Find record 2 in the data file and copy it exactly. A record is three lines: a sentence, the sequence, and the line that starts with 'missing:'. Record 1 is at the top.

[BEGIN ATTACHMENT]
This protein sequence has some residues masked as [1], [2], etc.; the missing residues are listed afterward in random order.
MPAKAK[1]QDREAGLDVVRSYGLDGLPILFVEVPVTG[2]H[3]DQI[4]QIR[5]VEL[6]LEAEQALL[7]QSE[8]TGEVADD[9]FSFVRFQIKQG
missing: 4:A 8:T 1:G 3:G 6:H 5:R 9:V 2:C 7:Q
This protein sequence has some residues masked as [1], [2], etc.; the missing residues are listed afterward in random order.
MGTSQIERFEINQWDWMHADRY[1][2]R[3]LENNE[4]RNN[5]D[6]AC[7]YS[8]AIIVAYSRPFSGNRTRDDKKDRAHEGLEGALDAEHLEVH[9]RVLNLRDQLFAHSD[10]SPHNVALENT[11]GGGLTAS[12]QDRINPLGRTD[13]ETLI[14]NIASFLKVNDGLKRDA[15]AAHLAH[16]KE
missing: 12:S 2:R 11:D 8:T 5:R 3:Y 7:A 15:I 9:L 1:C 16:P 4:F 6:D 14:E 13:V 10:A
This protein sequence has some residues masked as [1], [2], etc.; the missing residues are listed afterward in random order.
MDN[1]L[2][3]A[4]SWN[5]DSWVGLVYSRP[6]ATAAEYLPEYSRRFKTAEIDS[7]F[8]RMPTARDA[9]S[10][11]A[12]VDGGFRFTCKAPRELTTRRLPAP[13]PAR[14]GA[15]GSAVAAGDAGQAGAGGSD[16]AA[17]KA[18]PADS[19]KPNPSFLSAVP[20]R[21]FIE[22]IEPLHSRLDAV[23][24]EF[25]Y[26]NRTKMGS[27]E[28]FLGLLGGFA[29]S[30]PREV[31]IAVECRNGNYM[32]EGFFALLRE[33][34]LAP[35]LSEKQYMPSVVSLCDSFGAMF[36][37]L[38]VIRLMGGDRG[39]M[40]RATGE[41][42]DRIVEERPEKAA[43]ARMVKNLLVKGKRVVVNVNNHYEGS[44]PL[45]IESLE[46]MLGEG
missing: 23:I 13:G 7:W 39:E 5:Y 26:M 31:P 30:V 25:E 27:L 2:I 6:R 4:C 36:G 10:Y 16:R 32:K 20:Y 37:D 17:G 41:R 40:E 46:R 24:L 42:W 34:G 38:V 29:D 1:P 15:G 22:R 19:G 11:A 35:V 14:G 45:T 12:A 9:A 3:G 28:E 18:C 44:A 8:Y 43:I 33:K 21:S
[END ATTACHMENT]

This protein sequence has some residues masked as [1], [2], etc.; the missing residues are listed afterward in random order.
MGTSQIERFEINQWDWMHADRY[1][2]R[3]LENNE[4]RNN[5]D[6]AC[7]YS[8]AIIVAYSRPFSGNRTRDDKKDRAHEGLEGALDAEHLEVH[9]RVLNLRDQLFAHSD[10]SPHNVALENT[11]GGGLTAS[12]QDRINPLGRTD[13]ETLI[14]NIASFLKVNDGLKRDA[15]AAHLAH[16]KE
missing: 12:S 2:R 11:D 8:T 5:R 3:Y 7:A 15:I 9:L 1:C 16:P 4:F 6:D 14:E 13:V 10:A